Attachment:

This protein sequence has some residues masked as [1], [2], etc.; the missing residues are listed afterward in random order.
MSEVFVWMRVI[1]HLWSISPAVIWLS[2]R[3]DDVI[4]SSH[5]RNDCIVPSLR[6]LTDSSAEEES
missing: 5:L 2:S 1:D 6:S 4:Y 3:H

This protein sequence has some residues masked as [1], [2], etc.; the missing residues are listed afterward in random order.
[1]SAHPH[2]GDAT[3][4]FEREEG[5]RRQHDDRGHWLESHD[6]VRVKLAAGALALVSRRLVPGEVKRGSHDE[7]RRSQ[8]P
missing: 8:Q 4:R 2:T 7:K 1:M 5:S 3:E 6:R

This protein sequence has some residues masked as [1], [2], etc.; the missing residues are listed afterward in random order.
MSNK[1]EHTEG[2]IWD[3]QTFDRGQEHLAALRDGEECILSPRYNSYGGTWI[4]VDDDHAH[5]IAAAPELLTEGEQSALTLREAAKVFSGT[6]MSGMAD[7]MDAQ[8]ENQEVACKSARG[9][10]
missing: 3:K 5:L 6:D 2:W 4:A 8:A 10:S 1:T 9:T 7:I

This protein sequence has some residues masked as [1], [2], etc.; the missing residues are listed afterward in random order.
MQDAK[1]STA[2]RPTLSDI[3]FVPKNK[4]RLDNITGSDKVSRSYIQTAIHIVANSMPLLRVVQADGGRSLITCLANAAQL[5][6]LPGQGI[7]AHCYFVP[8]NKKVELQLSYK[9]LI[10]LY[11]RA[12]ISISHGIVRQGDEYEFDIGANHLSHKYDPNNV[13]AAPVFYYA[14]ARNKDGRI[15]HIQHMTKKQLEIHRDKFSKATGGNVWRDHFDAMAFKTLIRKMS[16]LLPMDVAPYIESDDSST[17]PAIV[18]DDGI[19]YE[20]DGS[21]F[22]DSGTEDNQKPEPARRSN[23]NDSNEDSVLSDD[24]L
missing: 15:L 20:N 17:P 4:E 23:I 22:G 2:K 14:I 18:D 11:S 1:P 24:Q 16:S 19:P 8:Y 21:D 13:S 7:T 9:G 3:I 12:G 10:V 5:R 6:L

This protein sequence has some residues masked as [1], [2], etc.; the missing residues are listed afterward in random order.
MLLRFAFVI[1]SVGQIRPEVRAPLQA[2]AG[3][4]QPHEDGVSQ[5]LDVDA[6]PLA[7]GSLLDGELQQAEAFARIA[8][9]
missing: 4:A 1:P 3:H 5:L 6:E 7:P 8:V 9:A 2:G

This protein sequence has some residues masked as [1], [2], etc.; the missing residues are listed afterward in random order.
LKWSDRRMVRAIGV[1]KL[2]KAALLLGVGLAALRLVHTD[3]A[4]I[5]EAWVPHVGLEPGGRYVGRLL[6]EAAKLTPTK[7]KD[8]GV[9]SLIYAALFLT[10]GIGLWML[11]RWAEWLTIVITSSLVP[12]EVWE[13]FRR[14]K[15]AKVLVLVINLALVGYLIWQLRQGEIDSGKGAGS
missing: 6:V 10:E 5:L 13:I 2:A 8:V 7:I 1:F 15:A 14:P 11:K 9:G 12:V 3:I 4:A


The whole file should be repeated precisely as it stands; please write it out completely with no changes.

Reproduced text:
This protein sequence has some residues masked as [1], [2], etc.; the missing residues are listed afterward in random order.
MSEVFVWMRVI[1]HLWSISPAVIWLS[2]R[3]DDVI[4]SSH[5]RNDCIVPSLR[6]LTDSSAEEES
missing: 5:L 2:S 1:D 6:S 4:Y 3:H

This protein sequence has some residues masked as [1], [2], etc.; the missing residues are listed afterward in random order.
[1]SAHPH[2]GDAT[3][4]FEREEG[5]RRQHDDRGHWLESHD[6]VRVKLAAGALALVSRRLVPGEVKRGSHDE[7]RRSQ[8]P
missing: 8:Q 4:R 2:T 7:K 1:M 5:S 3:E 6:R

This protein sequence has some residues masked as [1], [2], etc.; the missing residues are listed afterward in random order.
MSNK[1]EHTEG[2]IWD[3]QTFDRGQEHLAALRDGEECILSPRYNSYGGTWI[4]VDDDHAH[5]IAAAPELLTEGEQSALTLREAAKVFSGT[6]MSGMAD[7]MDAQ[8]ENQEVACKSARG[9][10]
missing: 3:K 5:L 6:D 2:W 4:A 8:A 10:S 1:T 9:T 7:I

This protein sequence has some residues masked as [1], [2], etc.; the missing residues are listed afterward in random order.
MQDAK[1]STA[2]RPTLSDI[3]FVPKNK[4]RLDNITGSDKVSRSYIQTAIHIVANSMPLLRVVQADGGRSLITCLANAAQL[5][6]LPGQGI[7]AHCYFVP[8]NKKVELQLSYK[9]LI[10]LY[11]RA[12]ISISHGIVRQGDEYEFDIGANHLSHKYDPNNV[13]AAPVFYYA[14]ARNKDGRI[15]HIQHMTKKQLEIHRDKFSKATGGNVWRDHFDAMAFKTLIRKMS[16]LLPMDVAPYIESDDSST[17]PAIV[18]DDGI[19]YE[20]DGS[21]F[22]DSGTEDNQKPEPARRSN[23]NDSNEDSVLSDD[24]L
missing: 15:L 20:N 17:P 4:E 23:I 22:G 2:K 14:I 18:D 11:S 1:P 24:Q 16:S 19:P 8:Y 21:D 13:S 7:T 9:G 3:I 12:G 10:V 5:R 6:L

This protein sequence has some residues masked as [1], [2], etc.; the missing residues are listed afterward in random order.
MLLRFAFVI[1]SVGQIRPEVRAPLQA[2]AG[3][4]QPHEDGVSQ[5]LDVDA[6]PLA[7]GSLLDGELQQAEAFARIA[8][9]
missing: 4:A 1:P 3:H 5:L 6:E 7:P 8:V 9:A 2:G

This protein sequence has some residues masked as [1], [2], etc.; the missing residues are listed afterward in random order.
LKWSDRRMVRAIGV[1]KL[2]KAALLLGVGLAALRLVHTD[3]A[4]I[5]EAWVPHVGLEPGGRYVGRLL[6]EAAKLTPTK[7]KD[8]GV[9]SLIYAALFLT[10]GIGLWML[11]RWAEWLTIVITSSLVP[12]EVWE[13]FRR[14]K[15]AKVLVLVINLALVGYLIWQLRQGEIDSGKGAGS
missing: 6:V 10:E 5:L 13:I 2:A 8:V 7:I 1:F 15:A 14:P 11:K 9:G 12:V 3:I 4:A